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  #205  
Old 05-28-2012, 06:42 AM
Beware of Doug Beware of Doug is offline
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The simplest answer is the best, but only if many answers are considered and compared. Occam's Razor is not meant for slashing wildly about.
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  #206  
Old 05-29-2012, 02:29 PM
ABraut ABraut is offline
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Originally Posted by constanze View Post
And don't authoritarian personalities, who strongly self-identify as Republicans / conservatives, in many studies have much more problems accepting contradictory facts than people who identify as Democrats or Liberals?
This is something that's been bothering me for quite some time. Why is it that people who insist on heavy economic regulation, say that people who insist on little or no regulation are "authoritarian"? Why is it that people who insist on heavy government involvement in social issues e.g. hate crime laws, affirmative action, fanatical political correctness, etc. say that people who want to impose other morality laws e.g. abortion restrictions, traditional marriage, school prayer, etc. are more authoritarian than they are?

Democrats are far more authoritarian in economic matters than Republicans. In social issues, there would be a tie, with the only difference being their respective goals. (you will do this v you won't do that) There is a tie-breaker, however. You'll find more libertarian (in the general anti-authoritarian/classic liberalism sense) minded Republicans than Democrats, mostly for economic reasons.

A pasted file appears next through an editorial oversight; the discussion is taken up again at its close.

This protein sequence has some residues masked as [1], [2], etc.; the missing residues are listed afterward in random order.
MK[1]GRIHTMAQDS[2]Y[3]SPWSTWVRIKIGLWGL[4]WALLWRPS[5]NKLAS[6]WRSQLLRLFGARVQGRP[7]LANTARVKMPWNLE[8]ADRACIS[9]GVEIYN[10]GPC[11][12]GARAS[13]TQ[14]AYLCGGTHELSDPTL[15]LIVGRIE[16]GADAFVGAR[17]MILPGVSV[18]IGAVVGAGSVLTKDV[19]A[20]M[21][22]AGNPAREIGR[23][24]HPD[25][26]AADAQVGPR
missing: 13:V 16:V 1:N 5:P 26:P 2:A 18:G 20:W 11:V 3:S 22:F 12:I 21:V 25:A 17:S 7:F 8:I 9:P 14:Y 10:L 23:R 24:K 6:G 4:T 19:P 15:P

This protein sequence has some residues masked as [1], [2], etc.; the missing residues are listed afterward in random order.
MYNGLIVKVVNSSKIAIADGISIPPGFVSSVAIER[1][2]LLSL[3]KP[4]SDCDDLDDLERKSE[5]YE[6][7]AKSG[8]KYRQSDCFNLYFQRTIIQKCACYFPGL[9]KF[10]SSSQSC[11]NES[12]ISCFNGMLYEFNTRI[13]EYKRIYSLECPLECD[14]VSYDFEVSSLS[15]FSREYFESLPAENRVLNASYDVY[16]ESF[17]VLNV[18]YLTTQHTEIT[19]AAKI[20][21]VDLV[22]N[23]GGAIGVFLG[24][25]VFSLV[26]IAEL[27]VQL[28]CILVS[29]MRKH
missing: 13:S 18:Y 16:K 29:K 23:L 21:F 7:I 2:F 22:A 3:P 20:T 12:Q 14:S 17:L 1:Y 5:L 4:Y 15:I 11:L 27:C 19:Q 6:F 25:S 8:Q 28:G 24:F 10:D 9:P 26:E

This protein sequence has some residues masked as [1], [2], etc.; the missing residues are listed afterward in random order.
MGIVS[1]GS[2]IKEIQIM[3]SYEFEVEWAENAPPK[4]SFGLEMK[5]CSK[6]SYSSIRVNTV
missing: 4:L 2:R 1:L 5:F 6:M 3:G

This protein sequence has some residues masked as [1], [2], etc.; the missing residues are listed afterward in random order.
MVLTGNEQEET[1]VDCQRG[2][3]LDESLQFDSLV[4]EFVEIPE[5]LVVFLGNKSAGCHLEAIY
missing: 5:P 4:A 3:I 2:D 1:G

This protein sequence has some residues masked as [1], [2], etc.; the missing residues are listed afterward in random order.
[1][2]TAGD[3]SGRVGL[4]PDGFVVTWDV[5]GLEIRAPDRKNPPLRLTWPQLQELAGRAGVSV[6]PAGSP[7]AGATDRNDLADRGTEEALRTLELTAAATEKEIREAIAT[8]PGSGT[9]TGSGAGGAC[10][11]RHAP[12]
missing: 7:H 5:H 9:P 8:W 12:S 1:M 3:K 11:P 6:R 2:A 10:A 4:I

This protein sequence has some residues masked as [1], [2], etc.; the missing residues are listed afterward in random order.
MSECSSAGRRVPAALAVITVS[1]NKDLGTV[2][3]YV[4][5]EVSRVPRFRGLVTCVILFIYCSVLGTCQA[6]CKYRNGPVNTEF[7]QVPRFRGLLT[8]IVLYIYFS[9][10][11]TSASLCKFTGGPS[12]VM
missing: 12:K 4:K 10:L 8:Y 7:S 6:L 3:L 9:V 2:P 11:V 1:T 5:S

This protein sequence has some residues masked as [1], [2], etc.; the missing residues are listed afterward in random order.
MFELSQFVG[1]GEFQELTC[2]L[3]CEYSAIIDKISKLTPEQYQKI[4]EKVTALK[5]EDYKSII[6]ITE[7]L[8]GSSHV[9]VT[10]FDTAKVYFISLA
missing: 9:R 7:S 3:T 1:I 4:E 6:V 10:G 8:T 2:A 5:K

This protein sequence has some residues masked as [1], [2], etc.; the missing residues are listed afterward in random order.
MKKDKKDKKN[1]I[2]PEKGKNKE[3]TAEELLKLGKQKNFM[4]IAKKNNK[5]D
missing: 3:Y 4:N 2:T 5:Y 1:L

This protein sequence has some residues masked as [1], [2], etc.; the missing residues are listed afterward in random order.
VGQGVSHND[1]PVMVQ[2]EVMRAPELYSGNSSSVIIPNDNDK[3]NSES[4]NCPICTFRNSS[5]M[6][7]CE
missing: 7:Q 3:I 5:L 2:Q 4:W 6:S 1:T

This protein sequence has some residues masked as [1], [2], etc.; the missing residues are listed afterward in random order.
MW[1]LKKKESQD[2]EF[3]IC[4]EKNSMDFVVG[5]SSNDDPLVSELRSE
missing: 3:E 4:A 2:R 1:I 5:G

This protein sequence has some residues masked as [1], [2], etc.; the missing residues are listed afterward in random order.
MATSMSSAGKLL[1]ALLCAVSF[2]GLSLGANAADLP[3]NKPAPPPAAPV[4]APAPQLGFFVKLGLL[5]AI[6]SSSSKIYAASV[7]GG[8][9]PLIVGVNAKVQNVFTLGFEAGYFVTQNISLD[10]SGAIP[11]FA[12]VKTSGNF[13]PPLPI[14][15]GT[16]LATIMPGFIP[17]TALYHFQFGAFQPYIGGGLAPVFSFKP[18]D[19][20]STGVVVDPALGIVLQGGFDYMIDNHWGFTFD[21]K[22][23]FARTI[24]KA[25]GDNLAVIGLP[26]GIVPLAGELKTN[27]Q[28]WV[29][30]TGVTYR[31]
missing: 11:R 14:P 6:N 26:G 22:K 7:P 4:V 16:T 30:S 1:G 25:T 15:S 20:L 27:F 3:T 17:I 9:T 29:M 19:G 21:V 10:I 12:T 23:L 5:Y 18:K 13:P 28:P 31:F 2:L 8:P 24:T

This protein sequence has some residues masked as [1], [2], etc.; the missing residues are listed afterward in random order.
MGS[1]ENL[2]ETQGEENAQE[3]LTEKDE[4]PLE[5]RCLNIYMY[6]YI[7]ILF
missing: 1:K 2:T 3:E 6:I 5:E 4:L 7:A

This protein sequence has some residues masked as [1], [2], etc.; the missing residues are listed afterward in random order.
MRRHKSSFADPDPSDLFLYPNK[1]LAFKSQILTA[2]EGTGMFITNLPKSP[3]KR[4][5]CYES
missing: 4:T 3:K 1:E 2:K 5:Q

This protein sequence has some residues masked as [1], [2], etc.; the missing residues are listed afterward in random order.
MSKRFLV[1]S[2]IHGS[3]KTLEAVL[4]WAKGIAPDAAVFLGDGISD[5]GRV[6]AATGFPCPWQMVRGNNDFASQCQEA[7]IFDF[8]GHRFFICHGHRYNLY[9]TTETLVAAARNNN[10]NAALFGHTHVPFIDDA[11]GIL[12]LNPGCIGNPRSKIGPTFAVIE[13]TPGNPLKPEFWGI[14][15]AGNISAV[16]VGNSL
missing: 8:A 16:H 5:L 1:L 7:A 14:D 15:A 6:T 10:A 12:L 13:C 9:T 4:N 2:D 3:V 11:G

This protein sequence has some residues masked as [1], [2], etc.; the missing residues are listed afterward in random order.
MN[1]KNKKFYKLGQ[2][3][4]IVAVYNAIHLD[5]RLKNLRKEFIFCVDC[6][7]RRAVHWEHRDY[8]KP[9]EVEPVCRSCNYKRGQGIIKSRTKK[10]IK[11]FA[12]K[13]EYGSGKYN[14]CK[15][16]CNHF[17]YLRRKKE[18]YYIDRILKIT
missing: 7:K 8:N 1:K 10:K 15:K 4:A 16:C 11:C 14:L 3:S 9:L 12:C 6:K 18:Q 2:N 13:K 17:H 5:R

Between the vast difference on the economic side and the slight difference on the social side, the Democratic party is the more authoritarian party.
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  #207  
Old 05-29-2012, 04:08 PM
Beware of Doug Beware of Doug is offline
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You're equating strong government with strongman govenrment. Big mistake. (Or maybe it's not a mistake, just rhetorical thimblerigging.)

A government can be strong and egalitarian if steps are taken so that authority rests with the collective. True authoritarianism exists when it rests only with the leader.

Last edited by Beware of Doug; 05-29-2012 at 04:12 PM..
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  #208  
Old 05-29-2012, 05:00 PM
ABraut ABraut is offline
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Originally Posted by Beware of Doug View Post
A government can be strong and egalitarian if steps are taken so that authority rests with the collective. True authoritarianism exists when it rests only with the leader.
If that's your argument, neither party is authoritarian.
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  #209  
Old 05-30-2012, 02:06 PM
Powers Powers is offline
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Originally Posted by ABraut View Post
Why is it that people who insist on heavy government involvement in social issues e.g. hate crime laws, affirmative action, fanatical political correctness, etc. say that people who want to impose other morality laws e.g. abortion restrictions, traditional marriage, school prayer, etc. are more authoritarian than they are?